Capital Conundrum

Emerging companies face daunting capital formation challenges that threaten to inhibit or halt innovation altogether. BIO’s long-term strategic plan provides policy proposals and regulatory reforms to unleash the promise of biotech to speed life-saving treatments to sick and suffering patients in a safe and expedited manner.
Capitol at night
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The biotech industry has shrunk dramatically in recent years based primarily on the continued tight capital markets and increased aversion to risk on the part of investors.  As a result, scores of small companies have shut down operations and closed their doors. The number of public biotech companies in the U.S. has decreased by 25% since January of 2008.  Venture capital investing in the sector also has declined dramatically since 2007 and the venture capital climate remains largely stagnant for biotech companies.

The IPO window does not seem to offer much hope. The IPO window creaked open earlier this year but remains tough and selective with companies taking, on average, 30% less than their asking price to lure cautious investors.

The overall impact of the severe drought of investment funds will be fewer biotech start ups which translates to a dramatic decline in innovation, inhibiting future progress to develop cures and breakthrough treatments for diseases such as cancer, heart disease, Alzheimer’s, and diabetes among others.

Essentially, the biotech industry will be less entrepreneurial than it is today. 

Based on the desperate need to transform the funding environment, BIO set out last year to identify the changes that needed to be made to overcome the challengesfacing small biotech companies. Thought leaders and others within and outside of the industry provided suggestions and input on potential game-changing strategies. The result of that rigorous policy development process is BIO’s long-term strategic plan, which is designed to unleash the promise of biotech.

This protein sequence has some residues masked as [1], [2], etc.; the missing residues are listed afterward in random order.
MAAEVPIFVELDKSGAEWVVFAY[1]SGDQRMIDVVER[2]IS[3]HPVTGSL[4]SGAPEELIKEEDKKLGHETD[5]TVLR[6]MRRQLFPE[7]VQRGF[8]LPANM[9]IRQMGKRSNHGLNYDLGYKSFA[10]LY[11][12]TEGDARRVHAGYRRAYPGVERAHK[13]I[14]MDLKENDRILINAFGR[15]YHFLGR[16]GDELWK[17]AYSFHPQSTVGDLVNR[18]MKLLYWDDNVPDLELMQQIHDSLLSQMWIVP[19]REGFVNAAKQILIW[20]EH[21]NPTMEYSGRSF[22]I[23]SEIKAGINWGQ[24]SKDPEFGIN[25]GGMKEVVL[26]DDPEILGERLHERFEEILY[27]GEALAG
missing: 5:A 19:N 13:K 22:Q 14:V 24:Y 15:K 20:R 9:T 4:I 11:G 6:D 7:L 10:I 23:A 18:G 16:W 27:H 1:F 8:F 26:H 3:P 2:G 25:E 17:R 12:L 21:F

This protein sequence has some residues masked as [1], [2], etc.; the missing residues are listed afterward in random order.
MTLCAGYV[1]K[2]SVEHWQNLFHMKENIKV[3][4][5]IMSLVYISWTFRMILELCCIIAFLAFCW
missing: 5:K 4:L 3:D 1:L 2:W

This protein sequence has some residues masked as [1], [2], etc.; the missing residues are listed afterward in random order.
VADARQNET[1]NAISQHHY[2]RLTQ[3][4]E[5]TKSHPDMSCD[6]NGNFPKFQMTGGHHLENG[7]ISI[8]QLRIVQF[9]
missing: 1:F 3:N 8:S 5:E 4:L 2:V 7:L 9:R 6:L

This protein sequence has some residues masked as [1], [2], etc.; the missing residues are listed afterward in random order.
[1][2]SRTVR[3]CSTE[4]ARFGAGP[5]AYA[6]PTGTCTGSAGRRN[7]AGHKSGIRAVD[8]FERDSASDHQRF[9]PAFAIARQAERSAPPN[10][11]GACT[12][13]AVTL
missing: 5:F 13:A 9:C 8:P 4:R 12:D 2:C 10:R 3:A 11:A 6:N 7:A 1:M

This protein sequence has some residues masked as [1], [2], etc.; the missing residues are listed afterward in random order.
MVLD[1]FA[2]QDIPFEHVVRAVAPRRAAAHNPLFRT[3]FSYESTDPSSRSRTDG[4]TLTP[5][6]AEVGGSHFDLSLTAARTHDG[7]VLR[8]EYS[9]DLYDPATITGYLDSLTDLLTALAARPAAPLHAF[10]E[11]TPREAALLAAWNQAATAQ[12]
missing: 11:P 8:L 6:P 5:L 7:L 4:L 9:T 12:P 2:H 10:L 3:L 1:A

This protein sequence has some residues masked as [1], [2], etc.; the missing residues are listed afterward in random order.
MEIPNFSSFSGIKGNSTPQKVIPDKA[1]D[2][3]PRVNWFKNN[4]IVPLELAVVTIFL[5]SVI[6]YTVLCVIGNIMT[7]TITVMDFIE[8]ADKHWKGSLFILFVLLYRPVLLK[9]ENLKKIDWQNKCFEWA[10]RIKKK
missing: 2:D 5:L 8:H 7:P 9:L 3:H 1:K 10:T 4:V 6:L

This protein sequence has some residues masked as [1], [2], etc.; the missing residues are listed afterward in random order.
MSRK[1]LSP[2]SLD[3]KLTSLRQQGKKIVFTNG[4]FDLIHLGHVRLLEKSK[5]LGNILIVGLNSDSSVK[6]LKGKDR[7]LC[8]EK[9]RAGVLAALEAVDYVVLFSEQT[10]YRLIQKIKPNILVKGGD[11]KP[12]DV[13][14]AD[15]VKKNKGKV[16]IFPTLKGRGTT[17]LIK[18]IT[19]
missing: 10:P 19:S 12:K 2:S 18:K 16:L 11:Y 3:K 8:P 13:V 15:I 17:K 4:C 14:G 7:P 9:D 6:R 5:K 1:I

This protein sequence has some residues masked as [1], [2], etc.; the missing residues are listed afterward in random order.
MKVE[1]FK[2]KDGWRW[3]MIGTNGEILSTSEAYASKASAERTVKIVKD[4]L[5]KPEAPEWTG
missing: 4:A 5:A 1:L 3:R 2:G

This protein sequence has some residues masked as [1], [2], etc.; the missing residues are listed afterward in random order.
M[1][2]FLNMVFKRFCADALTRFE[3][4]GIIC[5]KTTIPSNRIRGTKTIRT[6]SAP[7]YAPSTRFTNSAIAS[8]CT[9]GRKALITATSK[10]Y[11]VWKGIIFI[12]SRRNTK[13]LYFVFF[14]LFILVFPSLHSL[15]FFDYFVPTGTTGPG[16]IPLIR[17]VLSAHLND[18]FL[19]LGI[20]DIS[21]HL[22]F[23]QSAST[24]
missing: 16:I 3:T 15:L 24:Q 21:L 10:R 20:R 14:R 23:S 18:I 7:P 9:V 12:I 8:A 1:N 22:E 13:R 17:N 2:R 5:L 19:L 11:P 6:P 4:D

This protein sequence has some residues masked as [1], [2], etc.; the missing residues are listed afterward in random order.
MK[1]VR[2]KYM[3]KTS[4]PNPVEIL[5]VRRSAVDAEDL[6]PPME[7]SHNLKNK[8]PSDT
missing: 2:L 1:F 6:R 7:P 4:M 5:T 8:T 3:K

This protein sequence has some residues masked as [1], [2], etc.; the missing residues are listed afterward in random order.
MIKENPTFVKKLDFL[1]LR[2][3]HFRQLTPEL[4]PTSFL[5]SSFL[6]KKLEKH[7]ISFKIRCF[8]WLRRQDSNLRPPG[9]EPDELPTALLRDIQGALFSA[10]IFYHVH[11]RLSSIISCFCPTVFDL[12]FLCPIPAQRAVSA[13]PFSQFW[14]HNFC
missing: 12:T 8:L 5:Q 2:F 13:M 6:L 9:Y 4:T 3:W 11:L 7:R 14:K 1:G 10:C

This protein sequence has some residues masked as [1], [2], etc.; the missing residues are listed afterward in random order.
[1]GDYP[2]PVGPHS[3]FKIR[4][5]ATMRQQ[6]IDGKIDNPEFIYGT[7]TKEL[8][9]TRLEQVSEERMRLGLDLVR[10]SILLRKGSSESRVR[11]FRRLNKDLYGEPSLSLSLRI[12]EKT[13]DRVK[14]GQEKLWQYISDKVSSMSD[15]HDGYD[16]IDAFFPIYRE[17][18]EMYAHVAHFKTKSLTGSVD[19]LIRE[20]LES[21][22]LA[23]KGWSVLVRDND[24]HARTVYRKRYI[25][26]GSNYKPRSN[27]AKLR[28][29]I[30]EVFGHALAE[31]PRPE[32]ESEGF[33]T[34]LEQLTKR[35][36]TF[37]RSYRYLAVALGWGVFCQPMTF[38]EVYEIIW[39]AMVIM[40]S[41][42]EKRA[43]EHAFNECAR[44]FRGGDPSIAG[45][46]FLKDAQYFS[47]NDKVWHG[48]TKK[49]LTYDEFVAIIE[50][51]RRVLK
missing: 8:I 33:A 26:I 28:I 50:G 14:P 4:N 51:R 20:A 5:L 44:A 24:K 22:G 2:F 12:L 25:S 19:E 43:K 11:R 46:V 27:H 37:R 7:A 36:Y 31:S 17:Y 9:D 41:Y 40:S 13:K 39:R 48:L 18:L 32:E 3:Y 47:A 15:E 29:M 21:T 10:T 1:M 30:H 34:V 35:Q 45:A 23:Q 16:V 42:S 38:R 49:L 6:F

The policy proposals and regulatory reforms included in the strategic plan are designed to help speed life-saving treatments to sick and suffering patients in a safe and expedited manner.  Currently, the average time between treatment discovery and availability to a sick and suffering patient is 10-15 years and costs upwards of $1 billion. 

BIO’s proposed reforms encourage innovation through private investment in fields of biotechnology that are critical not only to our personal health - but, also to the nation’s economic health.  In addition, the proposed reforms address support for the development of agricultural products, vaccines to defend against bioterrorism and revolutionary biofuels that could transform society.

These reforms would help America compete on a level playing field against China and India – and defend and maintain the leading position of the U.S. in biotech innovation while keeping high-paying jobs here at home.

The proposals in the strategic plan will be turned into legislative language – and BIO will work with Congress to pass laws designed to create a new environment designed to fight disease – not the cure.

As the U.S. continues to struggle with complex issues – reducing federal spending, creating jobs, reducing health care costs, curing diseases, finding alternative sources of energy, and more – biotech holds the promise to provide solutions. The industry needs support to deliver on this promise by encouraging innovation and addressing the current capital formation challenges.

For more information on the “Unleashing the Promise of Biotechnology” legislative proposals, visit http://www.bio.org/sites/default/files/PromiseofBiotech.pdf.    

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